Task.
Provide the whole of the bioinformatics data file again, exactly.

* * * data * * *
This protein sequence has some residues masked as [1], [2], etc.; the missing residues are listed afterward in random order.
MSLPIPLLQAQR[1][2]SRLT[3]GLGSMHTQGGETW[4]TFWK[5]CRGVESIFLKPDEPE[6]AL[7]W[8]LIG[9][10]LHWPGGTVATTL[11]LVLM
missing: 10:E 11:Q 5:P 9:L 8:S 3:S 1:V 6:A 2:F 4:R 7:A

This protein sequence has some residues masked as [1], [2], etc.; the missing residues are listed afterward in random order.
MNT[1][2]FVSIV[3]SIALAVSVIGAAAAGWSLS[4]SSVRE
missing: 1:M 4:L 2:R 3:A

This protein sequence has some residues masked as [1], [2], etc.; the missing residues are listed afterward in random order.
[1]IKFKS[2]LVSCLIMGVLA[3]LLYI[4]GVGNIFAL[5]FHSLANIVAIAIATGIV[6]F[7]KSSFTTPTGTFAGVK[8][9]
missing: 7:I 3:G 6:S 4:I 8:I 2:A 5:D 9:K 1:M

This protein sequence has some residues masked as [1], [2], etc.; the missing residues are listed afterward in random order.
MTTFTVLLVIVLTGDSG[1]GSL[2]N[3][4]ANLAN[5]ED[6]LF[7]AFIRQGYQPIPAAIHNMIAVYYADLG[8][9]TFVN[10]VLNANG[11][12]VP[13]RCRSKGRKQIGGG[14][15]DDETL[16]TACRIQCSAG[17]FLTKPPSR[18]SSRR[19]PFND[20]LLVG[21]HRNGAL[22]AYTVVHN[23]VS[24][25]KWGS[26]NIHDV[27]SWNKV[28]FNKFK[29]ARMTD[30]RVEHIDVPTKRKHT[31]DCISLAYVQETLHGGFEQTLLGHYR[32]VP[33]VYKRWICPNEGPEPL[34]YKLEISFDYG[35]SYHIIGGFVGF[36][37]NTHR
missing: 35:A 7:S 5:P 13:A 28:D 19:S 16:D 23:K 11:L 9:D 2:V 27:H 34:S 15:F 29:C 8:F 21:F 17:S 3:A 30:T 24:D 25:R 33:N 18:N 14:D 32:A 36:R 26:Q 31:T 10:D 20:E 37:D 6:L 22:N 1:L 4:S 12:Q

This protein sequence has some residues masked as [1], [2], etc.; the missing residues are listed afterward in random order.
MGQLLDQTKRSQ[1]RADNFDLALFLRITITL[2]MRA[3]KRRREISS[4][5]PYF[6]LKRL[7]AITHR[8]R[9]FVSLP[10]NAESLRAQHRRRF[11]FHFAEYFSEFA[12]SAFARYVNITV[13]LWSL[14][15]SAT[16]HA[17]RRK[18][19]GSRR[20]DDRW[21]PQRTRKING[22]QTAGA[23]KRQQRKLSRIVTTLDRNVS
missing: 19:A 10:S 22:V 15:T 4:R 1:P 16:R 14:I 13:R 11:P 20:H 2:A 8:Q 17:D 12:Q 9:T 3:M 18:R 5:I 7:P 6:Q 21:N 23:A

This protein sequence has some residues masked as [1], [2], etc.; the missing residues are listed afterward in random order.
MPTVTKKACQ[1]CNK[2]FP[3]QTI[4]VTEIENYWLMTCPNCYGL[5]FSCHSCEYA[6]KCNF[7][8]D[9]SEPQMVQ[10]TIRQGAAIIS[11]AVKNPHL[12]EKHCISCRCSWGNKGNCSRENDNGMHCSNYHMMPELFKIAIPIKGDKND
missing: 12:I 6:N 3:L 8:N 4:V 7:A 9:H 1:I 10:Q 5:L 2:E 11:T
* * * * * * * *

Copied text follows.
This protein sequence has some residues masked as [1], [2], etc.; the missing residues are listed afterward in random order.
MSLPIPLLQAQR[1][2]SRLT[3]GLGSMHTQGGETW[4]TFWK[5]CRGVESIFLKPDEPE[6]AL[7]W[8]LIG[9][10]LHWPGGTVATTL[11]LVLM
missing: 10:E 11:Q 5:P 9:L 8:S 3:S 1:V 6:A 2:F 4:R 7:A

This protein sequence has some residues masked as [1], [2], etc.; the missing residues are listed afterward in random order.
MNT[1][2]FVSIV[3]SIALAVSVIGAAAAGWSLS[4]SSVRE
missing: 1:M 4:L 2:R 3:A

This protein sequence has some residues masked as [1], [2], etc.; the missing residues are listed afterward in random order.
[1]IKFKS[2]LVSCLIMGVLA[3]LLYI[4]GVGNIFAL[5]FHSLANIVAIAIATGIV[6]F[7]KSSFTTPTGTFAGVK[8][9]
missing: 7:I 3:G 6:S 4:I 8:I 2:A 5:D 9:K 1:M

This protein sequence has some residues masked as [1], [2], etc.; the missing residues are listed afterward in random order.
MTTFTVLLVIVLTGDSG[1]GSL[2]N[3][4]ANLAN[5]ED[6]LF[7]AFIRQGYQPIPAAIHNMIAVYYADLG[8][9]TFVN[10]VLNANG[11][12]VP[13]RCRSKGRKQIGGG[14][15]DDETL[16]TACRIQCSAG[17]FLTKPPSR[18]SSRR[19]PFND[20]LLVG[21]HRNGAL[22]AYTVVHN[23]VS[24][25]KWGS[26]NIHDV[27]SWNKV[28]FNKFK[29]ARMTD[30]RVEHIDVPTKRKHT[31]DCISLAYVQETLHGGFEQTLLGHYR[32]VP[33]VYKRWICPNEGPEPL[34]YKLEISFDYG[35]SYHIIGGFVGF[36][37]NTHR
missing: 35:A 7:S 5:P 13:A 28:D 19:S 16:D 23:K 11:L 9:D 2:V 27:H 34:S 15:F 29:C 8:F 21:F 17:S 3:A 30:T 24:D 25:R 33:N 18:N 14:D 32:A 36:R 26:Q 31:T 10:D 20:E 37:D 6:L 22:N 1:L 4:S 12:Q

This protein sequence has some residues masked as [1], [2], etc.; the missing residues are listed afterward in random order.
MGQLLDQTKRSQ[1]RADNFDLALFLRITITL[2]MRA[3]KRRREISS[4][5]PYF[6]LKRL[7]AITHR[8]R[9]FVSLP[10]NAESLRAQHRRRF[11]FHFAEYFSEFA[12]SAFARYVNITV[13]LWSL[14][15]SAT[16]HA[17]RRK[18][19]GSRR[20]DDRW[21]PQRTRKING[22]QTAGA[23]KRQQRKLSRIVTTLDRNVS
missing: 19:A 10:S 22:V 15:T 4:R 1:P 16:R 14:I 13:R 11:P 20:H 2:A 8:Q 17:D 12:Q 9:T 3:M 18:R 5:I 7:P 6:Q 21:N 23:A

This protein sequence has some residues masked as [1], [2], etc.; the missing residues are listed afterward in random order.
MPTVTKKACQ[1]CNK[2]FP[3]QTI[4]VTEIENYWLMTCPNCYGL[5]FSCHSCEYA[6]KCNF[7][8]D[9]SEPQMVQ[10]TIRQGAAIIS[11]AVKNPHL[12]EKHCISCRCSWGNKGNCSRENDNGMHCSNYHMMPELFKIAIPIKGDKND
missing: 12:I 6:N 3:L 8:N 4:V 7:A 9:H 1:I 10:Q 5:L 2:E 11:T